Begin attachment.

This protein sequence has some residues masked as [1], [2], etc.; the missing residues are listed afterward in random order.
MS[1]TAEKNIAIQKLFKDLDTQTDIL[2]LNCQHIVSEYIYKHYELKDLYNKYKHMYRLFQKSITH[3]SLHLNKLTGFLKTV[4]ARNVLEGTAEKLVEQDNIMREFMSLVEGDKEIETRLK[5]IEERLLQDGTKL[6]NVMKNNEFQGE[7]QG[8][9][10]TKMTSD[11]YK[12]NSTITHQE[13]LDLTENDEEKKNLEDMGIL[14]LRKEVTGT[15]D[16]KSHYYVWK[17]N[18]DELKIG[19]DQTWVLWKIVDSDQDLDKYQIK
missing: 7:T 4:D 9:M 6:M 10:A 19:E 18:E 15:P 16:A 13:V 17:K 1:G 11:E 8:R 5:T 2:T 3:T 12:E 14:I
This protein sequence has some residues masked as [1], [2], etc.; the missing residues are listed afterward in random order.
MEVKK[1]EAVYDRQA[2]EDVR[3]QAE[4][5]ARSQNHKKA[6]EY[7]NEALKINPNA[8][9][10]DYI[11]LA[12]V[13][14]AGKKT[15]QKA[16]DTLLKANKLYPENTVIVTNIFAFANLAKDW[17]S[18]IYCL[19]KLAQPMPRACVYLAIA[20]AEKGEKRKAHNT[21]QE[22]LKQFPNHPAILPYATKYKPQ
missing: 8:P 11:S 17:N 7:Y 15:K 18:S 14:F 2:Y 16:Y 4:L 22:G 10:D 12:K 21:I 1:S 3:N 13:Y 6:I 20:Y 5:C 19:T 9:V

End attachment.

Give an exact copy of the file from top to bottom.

This protein sequence has some residues masked as [1], [2], etc.; the missing residues are listed afterward in random order.
MS[1]TAEKNIAIQKLFKDLDTQTDIL[2]LNCQHIVSEYIYKHYELKDLYNKYKHMYRLFQKSITH[3]SLHLNKLTGFLKTV[4]ARNVLEGTAEKLVEQDNIMREFMSLVEGDKEIETRLK[5]IEERLLQDGTKL[6]NVMKNNEFQGE[7]QG[8][9][10]TKMTSD[11]YK[12]NSTITHQE[13]LDLTENDEEKKNLEDMGIL[14]LRKEVTGT[15]D[16]KSHYYVWK[17]N[18]DELKIG[19]DQTWVLWKIVDSDQDLDKYQIK
missing: 7:T 4:D 9:M 6:M 10:A 19:E 18:E 15:P 16:A 13:V 17:K 1:G 11:E 8:R 5:T 2:T 3:T 12:E 14:I
This protein sequence has some residues masked as [1], [2], etc.; the missing residues are listed afterward in random order.
MEVKK[1]EAVYDRQA[2]EDVR[3]QAE[4][5]ARSQNHKKA[6]EY[7]NEALKINPNA[8][9][10]DYI[11]LA[12]V[13][14]AGKKT[15]QKA[16]DTLLKANKLYPENTVIVTNIFAFANLAKDW[17]S[18]IYCL[19]KLAQPMPRACVYLAIA[20]AEKGEKRKAHNT[21]QE[22]LKQFPNHPAILPYATKYKPQ
missing: 8:P 11:S 17:N 7:Y 15:K 18:S 14:F 2:Y 16:Y 4:L 22:G 10:D 12:K 21:I 1:S 3:N 13:Y 6:I 20:Y 5:C 19:T 9:V